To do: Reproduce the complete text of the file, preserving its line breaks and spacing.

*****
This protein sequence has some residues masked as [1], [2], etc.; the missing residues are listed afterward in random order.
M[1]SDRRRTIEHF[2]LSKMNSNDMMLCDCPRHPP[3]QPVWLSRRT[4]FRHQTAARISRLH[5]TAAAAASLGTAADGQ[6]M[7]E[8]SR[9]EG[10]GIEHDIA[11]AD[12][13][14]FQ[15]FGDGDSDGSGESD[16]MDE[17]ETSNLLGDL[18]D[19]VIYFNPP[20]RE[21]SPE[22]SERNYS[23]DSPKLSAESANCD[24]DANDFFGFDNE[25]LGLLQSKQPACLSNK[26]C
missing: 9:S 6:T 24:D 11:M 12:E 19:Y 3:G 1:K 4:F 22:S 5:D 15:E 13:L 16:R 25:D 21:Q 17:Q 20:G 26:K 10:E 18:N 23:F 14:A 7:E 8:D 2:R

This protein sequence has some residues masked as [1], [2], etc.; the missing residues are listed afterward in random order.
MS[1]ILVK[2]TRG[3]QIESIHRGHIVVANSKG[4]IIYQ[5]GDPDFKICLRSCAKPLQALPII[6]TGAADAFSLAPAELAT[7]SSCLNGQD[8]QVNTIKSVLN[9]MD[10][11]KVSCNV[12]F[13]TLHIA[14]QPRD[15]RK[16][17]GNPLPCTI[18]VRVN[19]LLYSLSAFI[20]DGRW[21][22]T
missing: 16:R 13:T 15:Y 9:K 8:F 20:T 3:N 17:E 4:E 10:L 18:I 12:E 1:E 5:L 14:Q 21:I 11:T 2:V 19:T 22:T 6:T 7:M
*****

This protein sequence has some residues masked as [1], [2], etc.; the missing residues are listed afterward in random order.
M[1]SDRRRTIEHF[2]LSKMNSNDMMLCDCPRHPP[3]QPVWLSRRT[4]FRHQTAARISRLH[5]TAAAAASLGTAADGQ[6]M[7]E[8]SR[9]EG[10]GIEHDIA[11]AD[12][13][14]FQ[15]FGDGDSDGSGESD[16]MDE[17]ETSNLLGDL[18]D[19]VIYFNPP[20]RE[21]SPE[22]SERNYS[23]DSPKLSAESANCD[24]DANDFFGFDNE[25]LGLLQSKQPACLSNK[26]C
missing: 9:S 6:T 24:D 11:M 12:E 19:Y 3:G 1:K 4:F 22:S 5:D 15:E 13:L 16:R 25:D 21:Q 17:Q 20:G 26:K 10:E 18:N 23:F 14:A 7:E 8:D 2:R

This protein sequence has some residues masked as [1], [2], etc.; the missing residues are listed afterward in random order.
MS[1]ILVK[2]TRG[3]QIESIHRGHIVVANSKG[4]IIYQ[5]GDPDFKICLRSCAKPLQALPII[6]TGAADAFSLAPAELAT[7]SSCLNGQD[8]QVNTIKSVLN[9]MD[10][11]KVSCNV[12]F[13]TLHIA[14]QPRD[15]RK[16][17]GNPLPCTI[18]VRVN[19]LLYSLSAFI[20]DGRW[21][22]T
missing: 16:R 13:T 15:Y 9:K 8:F 20:T 3:N 17:E 4:E 10:L 18:I 12:E 1:E 5:L 14:Q 21:I 11:T 2:V 19:T 22:T 6:T 7:M